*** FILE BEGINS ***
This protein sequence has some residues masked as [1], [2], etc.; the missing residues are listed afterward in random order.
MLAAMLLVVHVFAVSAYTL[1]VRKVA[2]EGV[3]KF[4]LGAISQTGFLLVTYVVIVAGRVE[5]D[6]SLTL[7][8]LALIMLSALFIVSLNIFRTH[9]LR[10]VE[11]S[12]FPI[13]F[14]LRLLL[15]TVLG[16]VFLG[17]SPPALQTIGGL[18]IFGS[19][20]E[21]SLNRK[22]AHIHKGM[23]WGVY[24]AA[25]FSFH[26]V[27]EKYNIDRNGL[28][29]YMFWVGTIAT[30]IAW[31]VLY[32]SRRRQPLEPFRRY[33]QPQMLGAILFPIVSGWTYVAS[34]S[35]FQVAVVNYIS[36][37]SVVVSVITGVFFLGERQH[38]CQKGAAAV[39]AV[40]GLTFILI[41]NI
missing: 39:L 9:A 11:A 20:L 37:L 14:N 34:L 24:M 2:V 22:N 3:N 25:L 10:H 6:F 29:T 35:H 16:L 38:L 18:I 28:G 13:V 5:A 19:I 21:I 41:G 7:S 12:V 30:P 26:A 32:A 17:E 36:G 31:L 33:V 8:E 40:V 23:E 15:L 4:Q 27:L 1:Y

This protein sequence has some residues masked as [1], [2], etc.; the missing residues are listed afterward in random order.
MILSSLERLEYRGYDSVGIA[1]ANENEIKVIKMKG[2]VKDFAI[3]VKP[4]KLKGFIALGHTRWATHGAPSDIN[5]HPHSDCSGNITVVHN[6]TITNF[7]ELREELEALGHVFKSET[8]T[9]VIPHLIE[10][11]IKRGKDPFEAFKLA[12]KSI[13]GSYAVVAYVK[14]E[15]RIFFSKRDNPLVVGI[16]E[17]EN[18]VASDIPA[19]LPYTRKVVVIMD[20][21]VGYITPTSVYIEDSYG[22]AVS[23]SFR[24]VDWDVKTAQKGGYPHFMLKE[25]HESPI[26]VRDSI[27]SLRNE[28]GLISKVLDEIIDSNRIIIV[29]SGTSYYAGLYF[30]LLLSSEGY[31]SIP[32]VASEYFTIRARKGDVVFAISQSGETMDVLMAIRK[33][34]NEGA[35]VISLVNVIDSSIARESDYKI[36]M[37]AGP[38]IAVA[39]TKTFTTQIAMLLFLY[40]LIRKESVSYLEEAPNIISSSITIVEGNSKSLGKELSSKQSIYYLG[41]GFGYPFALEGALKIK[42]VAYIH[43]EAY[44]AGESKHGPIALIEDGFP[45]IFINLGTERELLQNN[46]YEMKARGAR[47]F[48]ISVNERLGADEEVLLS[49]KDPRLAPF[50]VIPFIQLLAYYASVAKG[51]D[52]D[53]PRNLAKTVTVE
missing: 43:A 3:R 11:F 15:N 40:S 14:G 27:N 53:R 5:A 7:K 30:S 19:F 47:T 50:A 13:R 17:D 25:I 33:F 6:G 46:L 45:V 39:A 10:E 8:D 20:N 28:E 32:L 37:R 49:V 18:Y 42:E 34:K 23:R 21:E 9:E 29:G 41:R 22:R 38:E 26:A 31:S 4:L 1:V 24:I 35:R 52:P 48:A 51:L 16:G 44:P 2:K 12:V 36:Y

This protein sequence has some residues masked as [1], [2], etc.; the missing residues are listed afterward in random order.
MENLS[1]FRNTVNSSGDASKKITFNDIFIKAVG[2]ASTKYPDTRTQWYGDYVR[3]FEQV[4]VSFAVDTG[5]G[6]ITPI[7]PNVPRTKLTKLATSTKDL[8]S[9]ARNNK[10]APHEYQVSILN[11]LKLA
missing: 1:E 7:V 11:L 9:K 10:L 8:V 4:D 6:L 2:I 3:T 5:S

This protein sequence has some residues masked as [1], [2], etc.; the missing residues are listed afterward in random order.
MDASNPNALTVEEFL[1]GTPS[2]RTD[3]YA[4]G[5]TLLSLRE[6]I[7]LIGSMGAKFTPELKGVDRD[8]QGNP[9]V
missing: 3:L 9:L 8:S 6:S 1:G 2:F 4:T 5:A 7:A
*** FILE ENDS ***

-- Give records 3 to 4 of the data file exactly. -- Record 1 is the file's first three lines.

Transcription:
This protein sequence has some residues masked as [1], [2], etc.; the missing residues are listed afterward in random order.
MENLS[1]FRNTVNSSGDASKKITFNDIFIKAVG[2]ASTKYPDTRTQWYGDYVR[3]FEQV[4]VSFAVDTG[5]G[6]ITPI[7]PNVPRTKLTKLATSTKDL[8]S[9]ARNNK[10]APHEYQVSILN[11]LKLA
missing: 1:E 7:V 11:L 9:K 10:L 8:V 4:D 6:L 2:I 3:T 5:S

This protein sequence has some residues masked as [1], [2], etc.; the missing residues are listed afterward in random order.
MDASNPNALTVEEFL[1]GTPS[2]RTD[3]YA[4]G[5]TLLSLRE[6]I[7]LIGSMGAKFTPELKGVDRD[8]QGNP[9]V
missing: 3:L 9:L 8:S 6:S 1:G 2:F 4:T 5:A 7:A